The fact that Tsvangirai has been in the government of national unity for four years but has failed to create a single job does not help matters. The danger for him is that any further promise to create jobs, however well-meaning, is likely to be viewed as propaganda and merely as a way of serving his own political purposes.
But there is another equally damaging issue for Tsvangirai. At the heart of his election manifesto in 2008 was the promise that his party would present a totally new way of doing things: national service, decency and honesty. Yet events of the past four years expose that claim as cynical and demolish any assumption that Tsvangirai’s boys in government are honourable people.
The fact is that Tsvangirai is the head of a profoundly dishonest party whose officials have cheated, lied and defrauded the nation of huge sums of money in order to feather their own nests. To be sure, the Prime Minister carried out an independent investigation into the shameful conduct of his officials and eventually dismissed some of them from their positions. But Tsvangirai’s tragedy is that his move came too little too late, he was merely attempting to put toothpaste back in the tube. The damage had already been done.
More troubling by far, however, is Tsvangirai’s deeply flawed character which I believe in due course will prove to be his greatest undoing. His love for women is seen by many as irresponsible and an affront to the dignity of women. Of course it may be a little unfair to morally judge the Prime Minister’s sexual propensities, but it is difficult to imagine that any man so evidently unable to control his own penis could be entrusted with the control of a whole nation.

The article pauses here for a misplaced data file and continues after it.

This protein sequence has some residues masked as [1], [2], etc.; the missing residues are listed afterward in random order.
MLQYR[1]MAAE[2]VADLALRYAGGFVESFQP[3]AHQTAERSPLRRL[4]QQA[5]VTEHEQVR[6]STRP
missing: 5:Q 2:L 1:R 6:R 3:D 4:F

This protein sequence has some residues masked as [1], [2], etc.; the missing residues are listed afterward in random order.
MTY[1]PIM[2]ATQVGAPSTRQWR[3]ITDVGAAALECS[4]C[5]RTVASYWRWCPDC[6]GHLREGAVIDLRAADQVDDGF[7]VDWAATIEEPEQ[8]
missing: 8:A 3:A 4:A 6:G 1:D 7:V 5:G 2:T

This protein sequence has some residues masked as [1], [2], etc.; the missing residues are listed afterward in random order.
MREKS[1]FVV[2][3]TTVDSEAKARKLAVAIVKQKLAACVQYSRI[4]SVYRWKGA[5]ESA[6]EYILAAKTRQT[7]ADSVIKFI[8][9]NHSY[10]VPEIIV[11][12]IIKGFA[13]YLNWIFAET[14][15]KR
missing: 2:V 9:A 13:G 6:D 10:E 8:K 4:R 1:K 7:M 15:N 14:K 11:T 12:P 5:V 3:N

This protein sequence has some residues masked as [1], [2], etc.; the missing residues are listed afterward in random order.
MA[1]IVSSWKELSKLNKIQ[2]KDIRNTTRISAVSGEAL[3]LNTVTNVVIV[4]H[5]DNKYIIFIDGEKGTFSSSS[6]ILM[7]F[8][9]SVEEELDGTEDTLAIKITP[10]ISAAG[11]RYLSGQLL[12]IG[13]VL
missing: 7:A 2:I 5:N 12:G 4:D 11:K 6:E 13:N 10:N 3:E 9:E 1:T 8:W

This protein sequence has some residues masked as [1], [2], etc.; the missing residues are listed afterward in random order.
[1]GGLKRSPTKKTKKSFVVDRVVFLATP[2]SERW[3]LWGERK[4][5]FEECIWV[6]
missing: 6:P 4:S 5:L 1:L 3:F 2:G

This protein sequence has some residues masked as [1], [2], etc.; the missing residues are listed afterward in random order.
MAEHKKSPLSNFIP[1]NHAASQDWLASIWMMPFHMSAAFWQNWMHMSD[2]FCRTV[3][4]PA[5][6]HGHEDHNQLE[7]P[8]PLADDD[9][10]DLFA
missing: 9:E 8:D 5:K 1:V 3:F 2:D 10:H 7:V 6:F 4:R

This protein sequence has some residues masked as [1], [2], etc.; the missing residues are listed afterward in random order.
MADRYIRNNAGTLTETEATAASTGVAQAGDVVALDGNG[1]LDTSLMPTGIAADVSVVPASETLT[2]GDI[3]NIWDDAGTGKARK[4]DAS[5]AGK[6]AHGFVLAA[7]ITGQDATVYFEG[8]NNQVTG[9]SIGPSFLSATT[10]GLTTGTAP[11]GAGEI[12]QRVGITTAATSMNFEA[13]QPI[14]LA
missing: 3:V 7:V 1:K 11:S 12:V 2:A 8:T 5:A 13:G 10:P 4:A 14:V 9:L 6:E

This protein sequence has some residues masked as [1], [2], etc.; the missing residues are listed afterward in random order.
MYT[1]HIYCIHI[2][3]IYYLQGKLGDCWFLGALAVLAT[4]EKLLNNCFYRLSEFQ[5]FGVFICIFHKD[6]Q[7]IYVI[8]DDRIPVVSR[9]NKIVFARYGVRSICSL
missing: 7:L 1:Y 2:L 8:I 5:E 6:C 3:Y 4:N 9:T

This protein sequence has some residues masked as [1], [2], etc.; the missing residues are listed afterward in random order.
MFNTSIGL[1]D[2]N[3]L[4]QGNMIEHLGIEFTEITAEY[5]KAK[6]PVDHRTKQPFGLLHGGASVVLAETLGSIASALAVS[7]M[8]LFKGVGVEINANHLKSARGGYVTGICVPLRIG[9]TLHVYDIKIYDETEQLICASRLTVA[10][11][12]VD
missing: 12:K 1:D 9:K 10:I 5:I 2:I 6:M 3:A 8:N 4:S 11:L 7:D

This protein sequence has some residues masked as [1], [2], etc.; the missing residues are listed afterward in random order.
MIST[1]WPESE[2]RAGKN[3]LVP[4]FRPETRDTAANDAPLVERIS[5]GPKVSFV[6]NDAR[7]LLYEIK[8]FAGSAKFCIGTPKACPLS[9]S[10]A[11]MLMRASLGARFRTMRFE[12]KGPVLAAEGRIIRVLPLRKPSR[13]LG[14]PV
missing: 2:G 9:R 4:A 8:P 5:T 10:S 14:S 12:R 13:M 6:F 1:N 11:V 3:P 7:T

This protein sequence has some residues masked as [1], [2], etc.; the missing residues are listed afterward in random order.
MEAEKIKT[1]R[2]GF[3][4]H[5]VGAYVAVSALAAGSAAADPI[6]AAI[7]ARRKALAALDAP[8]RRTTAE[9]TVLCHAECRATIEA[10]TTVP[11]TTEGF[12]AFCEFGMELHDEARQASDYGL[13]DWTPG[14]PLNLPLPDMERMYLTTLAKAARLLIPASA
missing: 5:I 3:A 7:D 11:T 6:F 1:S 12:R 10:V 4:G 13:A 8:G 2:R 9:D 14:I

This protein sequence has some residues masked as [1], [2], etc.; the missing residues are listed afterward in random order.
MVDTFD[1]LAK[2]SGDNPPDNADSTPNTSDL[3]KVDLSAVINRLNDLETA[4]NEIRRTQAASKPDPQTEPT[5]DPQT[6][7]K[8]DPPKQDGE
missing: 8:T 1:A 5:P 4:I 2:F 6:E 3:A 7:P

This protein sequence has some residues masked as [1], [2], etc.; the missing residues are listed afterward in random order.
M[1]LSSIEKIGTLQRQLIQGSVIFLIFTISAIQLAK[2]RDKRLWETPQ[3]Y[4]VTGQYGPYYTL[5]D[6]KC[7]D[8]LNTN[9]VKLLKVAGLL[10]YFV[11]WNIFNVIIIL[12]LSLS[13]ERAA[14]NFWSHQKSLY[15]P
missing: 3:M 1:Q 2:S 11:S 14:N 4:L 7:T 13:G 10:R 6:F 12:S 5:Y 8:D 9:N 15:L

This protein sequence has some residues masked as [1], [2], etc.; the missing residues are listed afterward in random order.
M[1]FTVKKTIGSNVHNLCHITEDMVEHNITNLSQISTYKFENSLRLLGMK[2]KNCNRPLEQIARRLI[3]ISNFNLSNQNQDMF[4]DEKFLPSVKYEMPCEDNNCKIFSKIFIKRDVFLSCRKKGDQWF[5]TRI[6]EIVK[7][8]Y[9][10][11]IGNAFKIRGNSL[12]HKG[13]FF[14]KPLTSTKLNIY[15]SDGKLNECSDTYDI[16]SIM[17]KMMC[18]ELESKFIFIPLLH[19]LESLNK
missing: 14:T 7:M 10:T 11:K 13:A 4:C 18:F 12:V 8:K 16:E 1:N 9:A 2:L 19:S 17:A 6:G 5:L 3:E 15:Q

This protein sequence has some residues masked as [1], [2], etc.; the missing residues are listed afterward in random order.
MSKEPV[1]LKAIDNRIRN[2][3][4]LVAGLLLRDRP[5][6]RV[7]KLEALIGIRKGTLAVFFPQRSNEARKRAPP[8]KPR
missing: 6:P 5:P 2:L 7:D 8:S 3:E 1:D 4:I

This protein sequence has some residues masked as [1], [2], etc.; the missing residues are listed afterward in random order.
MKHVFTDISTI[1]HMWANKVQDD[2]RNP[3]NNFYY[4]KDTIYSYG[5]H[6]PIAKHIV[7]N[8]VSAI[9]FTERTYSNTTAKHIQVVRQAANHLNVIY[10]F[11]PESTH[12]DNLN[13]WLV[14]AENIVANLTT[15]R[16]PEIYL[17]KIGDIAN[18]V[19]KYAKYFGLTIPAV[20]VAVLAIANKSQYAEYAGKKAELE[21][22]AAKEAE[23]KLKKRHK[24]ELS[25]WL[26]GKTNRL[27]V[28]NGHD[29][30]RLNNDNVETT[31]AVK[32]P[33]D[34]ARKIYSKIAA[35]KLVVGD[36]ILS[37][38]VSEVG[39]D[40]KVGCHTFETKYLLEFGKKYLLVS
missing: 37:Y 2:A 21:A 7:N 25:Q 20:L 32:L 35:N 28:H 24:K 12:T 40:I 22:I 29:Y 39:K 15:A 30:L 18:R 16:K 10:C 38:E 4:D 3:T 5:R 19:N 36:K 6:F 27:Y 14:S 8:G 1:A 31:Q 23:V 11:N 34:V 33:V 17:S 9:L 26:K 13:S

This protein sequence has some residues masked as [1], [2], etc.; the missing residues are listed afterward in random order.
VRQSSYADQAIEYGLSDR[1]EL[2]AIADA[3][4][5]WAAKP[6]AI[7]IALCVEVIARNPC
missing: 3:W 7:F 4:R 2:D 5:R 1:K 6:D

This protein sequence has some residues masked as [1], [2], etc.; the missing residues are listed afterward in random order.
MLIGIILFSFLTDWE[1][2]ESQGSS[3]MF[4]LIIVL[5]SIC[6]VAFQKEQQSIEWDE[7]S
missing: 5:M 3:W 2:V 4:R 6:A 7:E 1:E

And then there is the issue of Tsvangirai’s opulent lifestyle. As with the case of corruption, the Prime Minister joined the coalition government vowing to be on the side of the common man. Yet evidence of the premier’s standard of living flies in the face of any pretence that he had the faintest idea of what he was talking about when he made that pledge.
Our hypocritical Prime Minister is enjoying the luxury of occupying a private residence estimated at nearly US$4 million and at the same time feigning concern for the thousands of families living in squalid conditions in Mbare where one of his officials is a Member of Parliament. His children have studied abroad at some of the world’s most expensive colleges. And the fact that he might soon part with hundreds of thousands of dollars as part of an out-of-court settlement deal with one of his wives, Locardia Karimatsenga, is ample evidence of just how deep his pockets have become. In short, Tsvangirai is enjoying the high life.
And so while the last four years have helped stabilise an economy that had gone to the gutter, they have also helped expose one of Zimbabwe’s well known politicians.
Morgan Richard Tsvangirai has been uncovered as a dishonest, extravagant and amoral politician capable of the most venal behaviour. He has been shown to be out of his depth when it comes to addressing some of the toughest economic issues of our time and it is not going too far to calculate that, come next election, voters will ask whether the MDC-T leader is a fit and proper person to run any organisation let alone the country.